We all know there’s nothing appealing about constipation, and whilst it’s a fairly common occurrence for many of us, it’s not talked about nearly enough. We know just how hard it can be to navigate so the MWU Dietitians are here to break down all things constipation and what to do if you’re experiencing some digestive discomfort.
Let’s break the stigma and get into it!
What causes constipation?
It can be difficult to pinpoint the exact reason why you’re experiencing constipation. It can be from too much fibre, too little fibre, not enough fluids, stress, hormonal changes, routine changes, being less active, not going to the toilet when you get the urge and the list goes on!
So when you do experience constipation, we recommend taking some notes on your eating and drinking habits, your activity levels, where you are in your cycle and any changes in routine. Doing this may help you pinpoint exactly what is causing this discomfort.
Constipation can also be a common symptom of irritable bowel syndrome (IBS) so it’s important to find the root cause to manage it appropriately and to see the right health professional if necessary.
How do you know you're experiencing constipation?
While constipation can be obvious to some, others may not piece it together as quickly and it can often prolong symptoms. It’s important to treat constipation right away without delay to prevent anything serious.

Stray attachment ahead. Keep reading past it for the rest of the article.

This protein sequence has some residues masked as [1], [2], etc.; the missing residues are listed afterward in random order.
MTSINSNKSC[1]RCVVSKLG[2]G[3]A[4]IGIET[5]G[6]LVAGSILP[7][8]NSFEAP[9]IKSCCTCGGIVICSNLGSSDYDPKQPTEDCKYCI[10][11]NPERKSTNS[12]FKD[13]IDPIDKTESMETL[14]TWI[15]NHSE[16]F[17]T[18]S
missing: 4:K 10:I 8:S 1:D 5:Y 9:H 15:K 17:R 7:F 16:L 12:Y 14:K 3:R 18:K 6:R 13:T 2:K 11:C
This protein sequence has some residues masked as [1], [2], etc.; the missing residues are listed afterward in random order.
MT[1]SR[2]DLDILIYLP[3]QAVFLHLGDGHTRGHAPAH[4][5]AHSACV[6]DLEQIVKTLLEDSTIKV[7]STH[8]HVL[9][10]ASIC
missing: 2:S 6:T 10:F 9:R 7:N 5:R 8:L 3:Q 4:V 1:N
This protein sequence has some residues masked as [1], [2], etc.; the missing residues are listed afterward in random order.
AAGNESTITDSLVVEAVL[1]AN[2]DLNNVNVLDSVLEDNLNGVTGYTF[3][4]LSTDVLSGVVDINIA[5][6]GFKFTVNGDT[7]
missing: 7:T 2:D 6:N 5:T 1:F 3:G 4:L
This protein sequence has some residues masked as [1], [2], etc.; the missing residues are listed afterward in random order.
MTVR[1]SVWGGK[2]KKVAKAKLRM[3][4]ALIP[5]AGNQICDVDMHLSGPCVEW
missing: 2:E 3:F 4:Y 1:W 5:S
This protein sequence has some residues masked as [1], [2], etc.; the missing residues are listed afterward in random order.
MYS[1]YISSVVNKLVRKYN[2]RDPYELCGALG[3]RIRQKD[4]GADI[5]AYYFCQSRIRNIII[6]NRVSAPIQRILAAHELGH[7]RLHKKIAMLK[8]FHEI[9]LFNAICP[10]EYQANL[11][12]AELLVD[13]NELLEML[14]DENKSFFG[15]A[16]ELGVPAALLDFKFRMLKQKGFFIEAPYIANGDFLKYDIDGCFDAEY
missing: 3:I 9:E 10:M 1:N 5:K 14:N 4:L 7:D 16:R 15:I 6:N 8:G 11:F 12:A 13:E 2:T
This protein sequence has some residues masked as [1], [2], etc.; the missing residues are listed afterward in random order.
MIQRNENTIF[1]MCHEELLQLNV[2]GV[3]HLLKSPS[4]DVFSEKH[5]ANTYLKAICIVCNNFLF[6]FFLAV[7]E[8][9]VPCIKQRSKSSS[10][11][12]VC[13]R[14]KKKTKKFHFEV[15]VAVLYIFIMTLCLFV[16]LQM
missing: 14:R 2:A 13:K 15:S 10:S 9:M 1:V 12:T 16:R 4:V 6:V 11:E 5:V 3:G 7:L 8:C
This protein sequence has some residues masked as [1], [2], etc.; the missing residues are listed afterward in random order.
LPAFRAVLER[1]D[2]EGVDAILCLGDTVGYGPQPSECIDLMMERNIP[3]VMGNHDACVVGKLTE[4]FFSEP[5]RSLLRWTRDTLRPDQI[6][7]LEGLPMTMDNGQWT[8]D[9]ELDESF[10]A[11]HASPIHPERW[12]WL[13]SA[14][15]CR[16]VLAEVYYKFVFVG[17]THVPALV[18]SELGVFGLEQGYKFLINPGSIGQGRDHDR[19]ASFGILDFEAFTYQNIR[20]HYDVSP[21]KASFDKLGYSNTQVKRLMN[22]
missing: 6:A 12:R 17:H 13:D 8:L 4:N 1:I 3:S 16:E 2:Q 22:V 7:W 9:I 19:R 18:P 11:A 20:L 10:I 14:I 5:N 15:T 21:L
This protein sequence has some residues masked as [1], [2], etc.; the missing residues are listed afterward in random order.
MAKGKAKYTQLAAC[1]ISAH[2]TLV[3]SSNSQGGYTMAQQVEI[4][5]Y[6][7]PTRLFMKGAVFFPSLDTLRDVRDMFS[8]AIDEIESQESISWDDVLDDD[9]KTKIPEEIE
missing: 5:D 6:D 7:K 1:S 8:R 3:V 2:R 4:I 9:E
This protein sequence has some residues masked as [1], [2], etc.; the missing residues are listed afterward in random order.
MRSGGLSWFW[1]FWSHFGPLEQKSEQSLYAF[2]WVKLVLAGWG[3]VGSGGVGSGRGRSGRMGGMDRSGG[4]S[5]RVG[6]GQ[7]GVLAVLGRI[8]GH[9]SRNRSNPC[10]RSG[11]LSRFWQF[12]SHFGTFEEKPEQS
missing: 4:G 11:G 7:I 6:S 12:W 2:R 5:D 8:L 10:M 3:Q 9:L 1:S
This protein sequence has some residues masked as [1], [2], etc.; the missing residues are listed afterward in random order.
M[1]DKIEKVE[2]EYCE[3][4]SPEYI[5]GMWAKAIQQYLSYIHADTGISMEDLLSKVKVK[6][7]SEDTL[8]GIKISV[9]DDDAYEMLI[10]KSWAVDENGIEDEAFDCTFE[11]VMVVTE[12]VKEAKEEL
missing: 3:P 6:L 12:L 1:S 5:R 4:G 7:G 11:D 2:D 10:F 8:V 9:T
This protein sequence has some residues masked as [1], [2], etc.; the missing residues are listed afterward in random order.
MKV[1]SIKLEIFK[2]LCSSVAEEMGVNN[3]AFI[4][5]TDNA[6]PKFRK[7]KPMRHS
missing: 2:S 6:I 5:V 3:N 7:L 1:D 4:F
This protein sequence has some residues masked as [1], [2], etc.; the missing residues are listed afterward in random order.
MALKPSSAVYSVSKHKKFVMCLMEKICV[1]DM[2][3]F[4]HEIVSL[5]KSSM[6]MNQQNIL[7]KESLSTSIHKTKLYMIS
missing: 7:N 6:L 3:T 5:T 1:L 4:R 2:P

Some common symptoms can include:
- still feeling blocked after a toilet trip
- straining to pass a bowel movement
- hard, lumpy or dry stools
- having less than 3 bowel movements per week
Constipation can often cause pain and discomfort, gas, tiredness, poor appetite, nausea and in some serious cases bowel obstruction or blockage.
It’s important to aim for stools that are soft and easy to pass every 1-2 days.
What to do about it
We’ve all fallen victim to following misleading advice online, but we are here to share evidence based tips! Here are a few things research has found to be helpful in the prevention and treatment of constipation.
1. Eat 2x kiwi fruit a day
Research shows that the fibre found in kiwi fruit absorbs roughly three times its weight in water. This results in boosting the volume of the stool and making it softer by increasing the amount of water retained in bowel movement which leads to the gut contracting and moving the stool out.
2. Drink enough fluids
Without enough fluid, your stools can dry out which therefore makes it quite difficult for them to pass through the gut. For most healthy individuals, aiming to have 30-35mL of fluid per kg of body weight is ideal!
3. Continue to move your body daily
Keep active! Ensure you're moving your body daily to help stimulate the muscles and nerves in your gut to keep things moving along.
4. Monitor your fibre intake
Too much or too little fibre can really impact your bowel movements so aim to have at least 25-30g of fibre per day which is a great target to promote optimal digestion.
If you’ve been having minimal fibre, we recommend slowly increasing your fibre intake rather than increasing it drastically overnight as increasing fibre too quickly without drinking enough fluids can make constipation worse.
Please note that this is general advice and we do encourage you to discuss your symptoms with your doctor if necessary or alternatively work with an accredited dietitian to assist in individualising your fibre intake.
We hope we’ve shed some light on this taboo topic and can implement some of our great tips for when you are experiencing some bowel troubles!